Life in Possum Holler

Saline County, Arkansas, United States
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07 February 2010

South Carolina Lt. Gov. compares poor to 'stray animals'

South Carolina Lt. Gov. compares poor to 'stray animals'

Posted: January 25th, 2010 11:36 AM ET
CNN Political Ticker (online)

South Carolina Lt. Gov. Andre Bauer is running for governor this year.

(CNN) - South Carolina Lt. Gov. Andre Bauer isn't backing away from controversial remarks he made over the weekend comparing needy people to "stray animals."

Bauer, who is one of several candidates seeking the Republican gubernatorial nomination, said Friday that providing government food assistance to lower-income residents - things like food stamps or free school lunches - encourages a culture of dependence.

"My grandmother was not a highly educated woman, but she told me as a small child to quit feeding stray animals," Bauer told an audience in the town of Fountain Inn, according to the Greenville News. "You know why? Because they breed."

"You're facilitating the problem if you give an animal or a person ample food supply," Bauer continued. "They will reproduce, especially ones that don't think too much further than that. And so what you've got to do is you've got to curtail that type of behavior. They don't know any better."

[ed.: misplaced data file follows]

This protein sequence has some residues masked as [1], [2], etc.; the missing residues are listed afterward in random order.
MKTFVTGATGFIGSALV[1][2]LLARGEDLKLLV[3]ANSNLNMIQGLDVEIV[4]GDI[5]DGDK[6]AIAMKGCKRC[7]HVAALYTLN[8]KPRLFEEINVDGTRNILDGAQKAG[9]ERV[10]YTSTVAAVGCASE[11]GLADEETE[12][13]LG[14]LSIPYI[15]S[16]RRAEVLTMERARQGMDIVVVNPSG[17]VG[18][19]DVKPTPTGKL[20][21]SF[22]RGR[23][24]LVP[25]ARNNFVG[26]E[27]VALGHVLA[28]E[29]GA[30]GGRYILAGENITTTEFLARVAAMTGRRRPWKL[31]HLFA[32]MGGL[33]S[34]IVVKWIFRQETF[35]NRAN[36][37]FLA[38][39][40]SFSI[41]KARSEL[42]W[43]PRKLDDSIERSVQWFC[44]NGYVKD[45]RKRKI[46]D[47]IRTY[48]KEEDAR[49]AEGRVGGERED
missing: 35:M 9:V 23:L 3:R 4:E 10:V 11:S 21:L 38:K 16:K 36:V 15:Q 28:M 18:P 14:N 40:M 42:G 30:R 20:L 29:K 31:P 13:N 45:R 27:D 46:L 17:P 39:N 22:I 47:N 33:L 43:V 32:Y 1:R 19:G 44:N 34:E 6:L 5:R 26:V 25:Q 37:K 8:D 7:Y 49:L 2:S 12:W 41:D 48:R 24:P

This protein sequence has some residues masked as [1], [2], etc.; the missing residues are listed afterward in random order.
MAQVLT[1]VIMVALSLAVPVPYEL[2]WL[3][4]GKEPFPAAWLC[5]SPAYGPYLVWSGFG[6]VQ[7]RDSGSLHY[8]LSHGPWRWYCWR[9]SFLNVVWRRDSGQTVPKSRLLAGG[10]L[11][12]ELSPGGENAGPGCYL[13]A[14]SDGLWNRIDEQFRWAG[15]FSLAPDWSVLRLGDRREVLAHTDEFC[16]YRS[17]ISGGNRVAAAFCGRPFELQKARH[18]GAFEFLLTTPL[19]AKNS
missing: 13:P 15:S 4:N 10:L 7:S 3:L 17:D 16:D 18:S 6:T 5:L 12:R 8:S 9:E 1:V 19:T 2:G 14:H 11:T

[emphasis added by CEB]

Bauer said recipients of government assistance should undergo drug testing or be forced to attend parent-teacher conferences, or else lose their benefits.His comments drew rebukes from rival candidates in both parties along with political and community leaders around the state. Responding to the uproar, Bauer told South Carolina reporters over the weekend that he could have chosen his words more carefully.
But he stood by his basic premise.

"Yes, I believe government is 'breeding a culture of dependency' which has grown out of control, and frankly, amounts to little more than socialism, paid for by hard-working, tax-paying families … against their wishes," Bauer said in an e-mail to supporters on Sunday.

Bauer wrote that the government has an obligation to help people in need, but, he said, "there's a big difference between being truly needy and truly lazy."
"We must find ways to instill some sense of responsibility or consequence into those who are now a part of the cycle of automatic hand-outs," he said in the e-mail. "Generational welfare is bad for the people on it and bad for the state of South Carolina."
Filed under: 2010Andre BauerSouth Carolina
308 Comments Permalink


January 25th, 2010 3:03 pm ET
How can anyone defend generation after generation after generation of welfare recipients. At some point you have to consider that we have bought ourselves a sour pickle.

January 25th, 2010 3:03 pm ET
I'm so glad I work 50+ hours a week to pay the crack head down the street to have more children.